The psychologist also prepared a global assessment of function score on both parents;  the father had a score of 50, representing significant impairment in daily functioning, while the mother had a “slightly better” score of 55.   According to the psychologist, a score below 50 indicates that a person is incapable of caring for himself or herself and may require institutional care.

The mother testified and acknowledged that the use of drugs by her and the father was an obstacle to return of the children.   She contended, however, that her doctor told her there was nothing he could do besides surgery, which she could not afford.   She acknowledged that she took her pain medication and her sleeping pills in preference to prescribed high blood pressure medication, even though that condition was potentially life-threatening, and she denied that her medications made her drowsy.

The guardian ad litem for the children recommended termination, based on the parents' “obvious major addiction to drugs” and consequent inability to care for the children.   The court appointed special advocate (CASA) agreed that the parents' rights should be terminated because of their failure to comply with the case plan, adding that the parents were telling their children that they were complying with the case plan but DFACS was not cooperating, which “ only served to anger and confuse their children.”

The deprivation orders, combined with the parents' failure to comply with the case plan and their unwillingness or inability to address their mental health issues or substance abuse problems, show that the parents' lack of parental care or control caused the children's deprivation.  In the Interest of F.C., 248 Ga.App. 675, 677-678(1), 549 S.E.2d 125 (2001);  see also OCGA § 15-11-94(b)(4)(B) (factors to consider in determining whether the child is “without proper parental care and control” include the parent's mental health deficiency and/or the parent's drug abuse).

In making its decision, the court was authorized to consider the parents' unwillingness to seek treatment in determining that the deprivation was likely to continue.  In the Interest of D.D.B., 263 Ga.App. 325, 328(1)(c), 587 S.E.2d 822 (2003).   Even though the parents took some minimal steps toward complying with the case plan, such improvements are not conclusive of parental fitness in light of a “long history of deficiencies in the supervision of [their] children, along with the other evidence detailed above.”  In the Interest of A.G., 253 Ga.App. 88, 90(1)(c), 558 S.E.2d 62 (2001).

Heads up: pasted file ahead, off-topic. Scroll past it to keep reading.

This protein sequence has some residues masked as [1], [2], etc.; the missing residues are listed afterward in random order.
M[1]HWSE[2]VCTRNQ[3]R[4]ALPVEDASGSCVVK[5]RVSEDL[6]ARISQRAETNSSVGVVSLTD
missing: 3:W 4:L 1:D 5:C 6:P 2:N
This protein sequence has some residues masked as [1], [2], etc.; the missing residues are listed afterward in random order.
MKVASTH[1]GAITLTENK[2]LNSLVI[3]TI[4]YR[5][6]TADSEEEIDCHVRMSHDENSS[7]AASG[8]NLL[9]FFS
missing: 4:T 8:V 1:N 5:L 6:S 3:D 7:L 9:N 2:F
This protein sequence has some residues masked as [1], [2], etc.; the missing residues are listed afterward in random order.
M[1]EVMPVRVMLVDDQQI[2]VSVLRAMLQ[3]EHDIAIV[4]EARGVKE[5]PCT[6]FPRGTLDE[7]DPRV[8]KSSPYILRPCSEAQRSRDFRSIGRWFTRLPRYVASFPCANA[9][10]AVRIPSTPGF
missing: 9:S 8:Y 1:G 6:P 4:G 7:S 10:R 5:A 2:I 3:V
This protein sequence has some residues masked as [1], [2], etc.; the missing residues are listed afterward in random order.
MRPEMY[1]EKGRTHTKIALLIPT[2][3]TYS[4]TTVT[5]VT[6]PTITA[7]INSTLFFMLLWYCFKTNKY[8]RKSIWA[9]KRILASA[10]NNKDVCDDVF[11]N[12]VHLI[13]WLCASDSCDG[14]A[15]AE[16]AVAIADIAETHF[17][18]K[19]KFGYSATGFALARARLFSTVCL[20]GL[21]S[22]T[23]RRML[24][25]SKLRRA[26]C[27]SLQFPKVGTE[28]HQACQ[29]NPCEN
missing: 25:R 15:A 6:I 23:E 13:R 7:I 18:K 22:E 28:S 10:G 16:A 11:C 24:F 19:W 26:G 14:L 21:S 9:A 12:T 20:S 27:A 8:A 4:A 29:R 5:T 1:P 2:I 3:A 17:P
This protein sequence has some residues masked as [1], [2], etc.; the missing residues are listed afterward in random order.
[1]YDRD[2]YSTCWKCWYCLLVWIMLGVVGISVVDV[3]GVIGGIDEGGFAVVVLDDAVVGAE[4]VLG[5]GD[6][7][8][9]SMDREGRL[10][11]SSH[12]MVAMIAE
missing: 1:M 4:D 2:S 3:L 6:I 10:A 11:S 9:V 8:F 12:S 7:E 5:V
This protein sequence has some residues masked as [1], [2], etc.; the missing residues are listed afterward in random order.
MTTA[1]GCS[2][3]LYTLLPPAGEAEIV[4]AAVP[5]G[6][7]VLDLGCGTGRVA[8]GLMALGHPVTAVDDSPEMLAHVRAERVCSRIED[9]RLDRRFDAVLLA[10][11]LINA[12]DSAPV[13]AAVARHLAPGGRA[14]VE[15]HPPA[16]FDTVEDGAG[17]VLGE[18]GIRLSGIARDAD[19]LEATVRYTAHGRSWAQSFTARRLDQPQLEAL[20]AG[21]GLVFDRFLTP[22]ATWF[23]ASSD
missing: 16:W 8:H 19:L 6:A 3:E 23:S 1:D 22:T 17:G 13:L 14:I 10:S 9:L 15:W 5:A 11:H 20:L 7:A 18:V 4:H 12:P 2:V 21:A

Moreover, as with In the Interest of R.N.O., 281 Ga.App. 161, 635 S.E.2d 420 (2006), the evidence shows that one of the children has “psychosexual behavioral problems and a history of aggression against [the other children] that required their separate placement in foster care.   Courts are clearly authorized to consider the special needs of a child and the [ ]parents' inability to provide for those needs.  [Cits.]”  (Punctuation omitted.)  Id. at 162(2), 635 S.E.2d 420.   Further, the evidence shows that the continued deprivation would likely cause serious mental and emotional harm to the children.   The parents have very limited ability to care for themselves because of their own unresolved psychiatric issues and drug dependency, and it is highly improbable that they could provide the special care needed by these children.   See, e.g., In the Interest of M.W., 275 Ga.App. 849, 854(3), 622 S.E.2d 68 (2005).   The record contains ample evidence that the children were deprived, the deprivation was attributable to a lack of proper parental care, the deprivation was likely to continue, and it was likely to cause serious mental, emotional, and moral harm to the children.   See In the Interest of A.M.V., 222 Ga.App. 528, 531-532, 474 S.E.2d 723 (1996).

 With respect to the best interests of the children, “[t]he same evidence showing parental misconduct or inability may, and here does, establish this requirement.”  (Citation and punctuation omitted.)  In the Interest of J.B.A., 230 Ga.App. 181, 185(2), 495 S.E.2d 636 (1998).   A rational trier of fact could have found that termination of parental rights was in the best interests of the children, and the juvenile court therefore did not err in terminating appellants' parental rights to the children.

Judgments affirmed.

SMITH, Presiding Judge.

BARNES, C.J., and MILLER, J., concur.

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In the Interest of Am. T. et al., children (two cases). v. << (2007)

Docket No: Nos. A07A0235, A07A0236.

Decided: April 10, 2007

Court: Court of Appeals of Georgia.